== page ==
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The Honolulu Advertiser
Posted on: Thursday, August 16, 2007

Student drug-use findings alarming

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By Sharon Jayson
USA Today

HAWAI'I STUDENTS 'JUST SAY NO'

A 2003 drug-use study of 30,000 Hawai'i students in public and private schools found that monthly prevalence rates for illicit drug use were lower in Hawai'i than nationwide.

Drug use among Hawai'i students had dropped steadily from 1996, said the state Department of Health study, which reported that 4 percent of sixth-graders had used illicit drugs at least once in the previous month, 10 percent of eighth-graders had done so, 17 percent of 10th-graders, and 20 percent of 12th-grade students.

The study also reported that daily use of illicit drugs, including marijuana, inhalants, cocaine, methamphetamine, heroin, sedatives, hallucinogens, steroids and Ecstasy, were the lowest ever found in similar studies of Hawai'i students: in sixth grade (0.4 percent), eighth grade (1.5 percent), grade 10 (3.3 percent) and grade 12 (4.8 percent).

Department of Education spokesman Greg Knudsen said preparations are under way for an updated study of student drug use in Hawai'i.

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A new national study of middle school and high school students calls U.S. schools "drug-infested," even though the major studies used to gauge teen drug use show a continued decline.

The telephone survey for the National Center on Addiction and Substance Abuse at Columbia University, being released today, asked 1,063 kids ages 12-17 about illegal drugs at school, and whether they ever witnessed students high or drunk.

From 2002 to 2007, the percentage attending schools where drugs are used or stored increased 12 percentage points to 31 percent in middle schools. Among high schools, the increase was from 44 percent to 61 percent, the survey said.

The survey was conducted by QEV Analytics, a public opinion research firm in Washington, D.C., for the addiction research center, a nonprofit founded by Joseph Califano Jr., secretary of Health, Education and Welfare in the Carter administration.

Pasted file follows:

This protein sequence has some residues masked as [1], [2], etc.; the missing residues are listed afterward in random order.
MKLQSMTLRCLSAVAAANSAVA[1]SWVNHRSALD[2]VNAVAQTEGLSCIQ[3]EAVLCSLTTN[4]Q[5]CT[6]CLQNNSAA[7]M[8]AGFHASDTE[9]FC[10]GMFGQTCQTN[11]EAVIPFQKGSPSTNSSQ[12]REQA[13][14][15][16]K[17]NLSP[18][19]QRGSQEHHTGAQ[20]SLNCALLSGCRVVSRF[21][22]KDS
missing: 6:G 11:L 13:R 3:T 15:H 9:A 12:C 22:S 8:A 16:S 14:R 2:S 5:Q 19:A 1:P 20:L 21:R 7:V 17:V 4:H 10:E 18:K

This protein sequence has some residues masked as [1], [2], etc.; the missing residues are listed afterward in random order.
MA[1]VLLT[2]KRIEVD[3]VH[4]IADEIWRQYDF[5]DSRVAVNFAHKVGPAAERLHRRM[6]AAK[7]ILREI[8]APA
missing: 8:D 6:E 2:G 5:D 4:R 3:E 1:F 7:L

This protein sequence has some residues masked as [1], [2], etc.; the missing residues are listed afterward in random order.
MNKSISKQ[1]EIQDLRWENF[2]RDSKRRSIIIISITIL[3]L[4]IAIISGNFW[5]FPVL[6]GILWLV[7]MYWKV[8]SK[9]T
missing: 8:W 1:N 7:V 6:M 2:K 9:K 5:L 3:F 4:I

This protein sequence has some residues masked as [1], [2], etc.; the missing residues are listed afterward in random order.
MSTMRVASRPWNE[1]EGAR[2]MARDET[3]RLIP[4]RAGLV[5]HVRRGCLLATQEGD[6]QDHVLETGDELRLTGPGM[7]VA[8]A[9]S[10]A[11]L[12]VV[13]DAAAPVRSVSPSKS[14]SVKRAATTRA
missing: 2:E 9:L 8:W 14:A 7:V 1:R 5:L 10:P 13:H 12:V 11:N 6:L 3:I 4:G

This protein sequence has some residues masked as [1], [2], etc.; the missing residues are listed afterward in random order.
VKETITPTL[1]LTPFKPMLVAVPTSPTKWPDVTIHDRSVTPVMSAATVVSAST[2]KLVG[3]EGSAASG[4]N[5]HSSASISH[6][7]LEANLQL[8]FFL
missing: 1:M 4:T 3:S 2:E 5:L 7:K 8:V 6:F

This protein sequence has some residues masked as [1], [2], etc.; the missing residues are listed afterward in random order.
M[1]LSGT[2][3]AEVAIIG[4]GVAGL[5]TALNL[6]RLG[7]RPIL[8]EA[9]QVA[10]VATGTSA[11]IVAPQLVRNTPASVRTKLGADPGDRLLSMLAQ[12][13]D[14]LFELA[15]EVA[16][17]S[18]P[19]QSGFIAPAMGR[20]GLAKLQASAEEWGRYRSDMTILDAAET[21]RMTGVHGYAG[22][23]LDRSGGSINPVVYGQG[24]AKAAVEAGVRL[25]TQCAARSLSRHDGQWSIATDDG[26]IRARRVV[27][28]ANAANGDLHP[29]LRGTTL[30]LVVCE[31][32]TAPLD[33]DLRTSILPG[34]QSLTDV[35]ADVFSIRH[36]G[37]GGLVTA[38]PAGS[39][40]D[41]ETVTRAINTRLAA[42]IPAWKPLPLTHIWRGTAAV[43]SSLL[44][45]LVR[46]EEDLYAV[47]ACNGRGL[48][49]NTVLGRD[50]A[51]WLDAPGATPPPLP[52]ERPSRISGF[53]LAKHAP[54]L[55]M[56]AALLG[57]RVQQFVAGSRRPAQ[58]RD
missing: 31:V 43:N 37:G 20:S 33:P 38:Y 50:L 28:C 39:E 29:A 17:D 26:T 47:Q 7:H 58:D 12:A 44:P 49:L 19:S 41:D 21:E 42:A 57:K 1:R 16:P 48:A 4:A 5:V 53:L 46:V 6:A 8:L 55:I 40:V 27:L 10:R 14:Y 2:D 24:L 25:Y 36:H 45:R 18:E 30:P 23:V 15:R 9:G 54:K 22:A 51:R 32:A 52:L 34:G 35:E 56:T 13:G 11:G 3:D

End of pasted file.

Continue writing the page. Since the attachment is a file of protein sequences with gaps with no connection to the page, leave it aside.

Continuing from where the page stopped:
"We clearly have a drug culture in most of the country's high schools and a significant proportion of the middle schools," he said.

Other data reflect a less troublesome picture. Large national studies last year by a federal agency, the Substance Abuse & Mental Health Services Administration, found 9.9 percent of 12- to 17-year-olds in 2005 used drugs within the previous month, down from 11.6 percent in 2002. The Michigan study noted overall declines in 2006, including declines in marijuana use, but said prescription drugs remain at "relatively high levels."

Schools must be given credit for their anti-drug efforts, said H. Westley Clark, a psychiatrist who directs SAMHSA's Center for Substance Abuse Treatment.

"Despite the availability they describe, our data suggests that progress has been made and is being made," Clark said.

Deborah Price, assistant deputy secretary of the U.S. Department of Education's Office of Safe and Drug-Free Schools, said surveys suggest only a small group of teens get drugs or use drugs at school.

"We have not seen that to be the case that the school itself is a location for the availability of drugs," she said.

Steve Pasierb, president of the nonprofit Partnership for a Drug-Free America, said kids tend to overestimate availability of drugs and drug use by their peers.

He said he's not sure "infested" would be a valid conclusion, considering the small number of students surveyed 356 middle-schoolers and 659 high school students.

"Everybody who went to school in the last two decades knew somebody who used drugs," he adds.

But David Evans, executive director of the Drug-Free Schools Coalition, based in Flemington, N.J., which supports student drug testing, agrees with CASA's statement that schools are "drug-infested" because it "infests your attitude," he said.

"What the CASA report is saying is, 'Kids see it too much and are exposed to it too much,' " he said.